Archive | comics RSS feed for this section

Scrap that web comic?

2 Sep

It has been a long time since I posted something to read on this blog. At least, it feels like it. Since I started the web comic and, probably most of all, a personal goal to get into shape for a marathon by the end of this year, all my energy seems to go into that.

What bugs me the most about my web comic is that I’m so self-conscious. With that I mean I don’t just create something, but think heavily about what people are going to think about it. That may sound sensible, but it’s not. It’s keeping my creative ideas hostage.

This is exactly what I was afraid of. People told me: “If you want to do a web comic, just create one, don’t think too much about it.” Bad advice. For me at least. Now I’m stuck with that web comic.

I’m reading Orson Scott Card’s excellent book, titled “How To Write Science Fiction & Fantasy.” It’s not so much a recipe book, but more a book about how to approach the creative process of writing novels, with a focus on speculative fiction. He has some great advice on ripening ideas:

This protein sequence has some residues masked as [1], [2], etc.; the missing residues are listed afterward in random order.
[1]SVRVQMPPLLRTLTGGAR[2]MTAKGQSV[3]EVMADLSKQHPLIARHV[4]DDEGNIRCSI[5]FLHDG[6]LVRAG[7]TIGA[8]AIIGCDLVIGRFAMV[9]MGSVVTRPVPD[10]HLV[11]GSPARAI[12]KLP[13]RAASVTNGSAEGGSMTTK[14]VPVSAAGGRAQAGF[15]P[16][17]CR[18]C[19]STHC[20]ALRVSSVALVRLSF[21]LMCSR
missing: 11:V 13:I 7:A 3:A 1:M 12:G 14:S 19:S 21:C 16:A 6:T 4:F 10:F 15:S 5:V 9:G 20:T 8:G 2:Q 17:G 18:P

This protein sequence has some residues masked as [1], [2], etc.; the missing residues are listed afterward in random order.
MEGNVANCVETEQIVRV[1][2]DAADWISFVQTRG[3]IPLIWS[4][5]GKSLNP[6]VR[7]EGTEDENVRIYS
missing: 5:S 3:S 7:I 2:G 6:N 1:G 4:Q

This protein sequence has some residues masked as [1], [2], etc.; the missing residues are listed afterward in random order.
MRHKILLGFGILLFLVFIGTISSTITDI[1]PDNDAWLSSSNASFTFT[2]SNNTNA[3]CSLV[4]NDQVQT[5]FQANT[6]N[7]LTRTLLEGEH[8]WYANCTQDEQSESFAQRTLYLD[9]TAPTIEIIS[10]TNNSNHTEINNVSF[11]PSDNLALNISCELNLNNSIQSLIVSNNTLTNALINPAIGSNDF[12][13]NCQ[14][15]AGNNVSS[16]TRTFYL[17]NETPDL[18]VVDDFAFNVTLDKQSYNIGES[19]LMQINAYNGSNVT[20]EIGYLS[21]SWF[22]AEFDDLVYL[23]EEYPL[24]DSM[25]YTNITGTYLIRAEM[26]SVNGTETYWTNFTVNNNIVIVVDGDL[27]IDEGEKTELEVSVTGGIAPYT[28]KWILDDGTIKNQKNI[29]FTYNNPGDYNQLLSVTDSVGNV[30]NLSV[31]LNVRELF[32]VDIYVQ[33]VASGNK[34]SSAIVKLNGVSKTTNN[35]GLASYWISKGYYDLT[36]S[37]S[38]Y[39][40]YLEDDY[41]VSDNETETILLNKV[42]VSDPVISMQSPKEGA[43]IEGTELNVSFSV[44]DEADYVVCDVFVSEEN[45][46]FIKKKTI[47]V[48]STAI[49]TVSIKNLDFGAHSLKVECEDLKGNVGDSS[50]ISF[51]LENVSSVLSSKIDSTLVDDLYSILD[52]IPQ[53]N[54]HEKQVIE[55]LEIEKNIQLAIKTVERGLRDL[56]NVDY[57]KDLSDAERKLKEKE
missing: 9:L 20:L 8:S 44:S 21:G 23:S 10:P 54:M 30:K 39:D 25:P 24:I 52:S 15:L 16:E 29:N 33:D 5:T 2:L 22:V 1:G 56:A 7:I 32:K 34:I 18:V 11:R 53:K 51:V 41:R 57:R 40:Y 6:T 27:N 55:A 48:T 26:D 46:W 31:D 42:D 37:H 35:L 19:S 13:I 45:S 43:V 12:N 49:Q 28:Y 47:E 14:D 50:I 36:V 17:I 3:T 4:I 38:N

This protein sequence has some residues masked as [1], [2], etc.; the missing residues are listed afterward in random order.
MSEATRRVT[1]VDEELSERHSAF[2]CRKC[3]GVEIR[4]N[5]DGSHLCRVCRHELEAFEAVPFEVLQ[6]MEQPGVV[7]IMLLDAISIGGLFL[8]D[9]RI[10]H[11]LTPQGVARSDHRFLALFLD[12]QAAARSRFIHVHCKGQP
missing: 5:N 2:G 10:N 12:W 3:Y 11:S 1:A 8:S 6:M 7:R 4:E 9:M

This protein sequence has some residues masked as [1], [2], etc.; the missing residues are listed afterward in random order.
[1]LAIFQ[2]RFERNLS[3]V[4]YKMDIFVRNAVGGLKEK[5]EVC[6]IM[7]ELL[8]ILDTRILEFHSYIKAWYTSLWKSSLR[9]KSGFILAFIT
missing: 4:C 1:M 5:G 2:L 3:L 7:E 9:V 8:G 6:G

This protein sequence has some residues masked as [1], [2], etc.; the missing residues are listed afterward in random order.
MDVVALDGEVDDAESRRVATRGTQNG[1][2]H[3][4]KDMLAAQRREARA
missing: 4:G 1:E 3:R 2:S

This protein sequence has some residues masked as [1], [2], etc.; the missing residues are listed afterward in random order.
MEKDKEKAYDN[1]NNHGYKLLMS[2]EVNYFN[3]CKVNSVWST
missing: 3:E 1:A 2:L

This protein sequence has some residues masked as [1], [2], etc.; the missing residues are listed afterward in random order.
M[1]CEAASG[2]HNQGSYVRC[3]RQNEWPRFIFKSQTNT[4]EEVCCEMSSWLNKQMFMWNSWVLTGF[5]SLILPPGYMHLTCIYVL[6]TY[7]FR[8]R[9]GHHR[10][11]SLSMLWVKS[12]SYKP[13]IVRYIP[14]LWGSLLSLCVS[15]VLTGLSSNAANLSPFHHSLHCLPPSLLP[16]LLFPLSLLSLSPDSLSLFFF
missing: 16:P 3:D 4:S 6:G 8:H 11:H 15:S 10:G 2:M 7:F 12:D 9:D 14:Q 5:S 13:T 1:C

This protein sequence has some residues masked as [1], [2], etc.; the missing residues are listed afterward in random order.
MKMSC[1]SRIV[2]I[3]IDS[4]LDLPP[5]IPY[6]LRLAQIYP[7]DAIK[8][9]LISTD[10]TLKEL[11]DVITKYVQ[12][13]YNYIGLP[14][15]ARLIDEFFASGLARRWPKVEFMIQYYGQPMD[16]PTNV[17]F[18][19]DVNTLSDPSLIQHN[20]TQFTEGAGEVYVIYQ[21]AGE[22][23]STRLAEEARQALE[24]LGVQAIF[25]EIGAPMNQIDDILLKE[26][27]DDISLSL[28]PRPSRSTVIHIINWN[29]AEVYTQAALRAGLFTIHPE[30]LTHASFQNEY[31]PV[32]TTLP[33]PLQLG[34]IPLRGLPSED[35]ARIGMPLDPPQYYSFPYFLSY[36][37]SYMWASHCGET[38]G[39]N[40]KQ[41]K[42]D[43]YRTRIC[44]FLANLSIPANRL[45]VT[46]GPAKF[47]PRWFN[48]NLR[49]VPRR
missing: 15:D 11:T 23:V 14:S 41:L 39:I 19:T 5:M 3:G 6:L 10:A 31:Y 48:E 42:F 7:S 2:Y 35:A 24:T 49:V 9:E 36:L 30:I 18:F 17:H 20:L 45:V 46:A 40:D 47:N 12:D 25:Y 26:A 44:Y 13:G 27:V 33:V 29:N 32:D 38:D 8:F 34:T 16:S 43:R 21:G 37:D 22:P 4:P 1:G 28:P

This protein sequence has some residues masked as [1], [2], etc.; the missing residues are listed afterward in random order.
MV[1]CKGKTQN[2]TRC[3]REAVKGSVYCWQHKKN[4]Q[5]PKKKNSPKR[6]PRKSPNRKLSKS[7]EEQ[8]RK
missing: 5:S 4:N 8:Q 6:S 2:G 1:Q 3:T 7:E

The first thing you should learn […] is that no two stories are developed in exactly the same way. However, in my experience one thing is constant: Good stories don’t come from trying to write a story the moment I think of the first idea. All but a handful of my stories have come from combining two completely unrelated ideas that have been following their own tracks through my imagination. And all the stories I was still proud of six months after writing them have come from ideas that ripened for many months—usually years—between the time I first thought of them and the time they were ready to put into a story.

“Great,” you say, “I pick up this book, hoping to learn how to write speculative fiction, and now this guy’s telling me that I have to wait months or years before writing stories about any new ideas I think of.”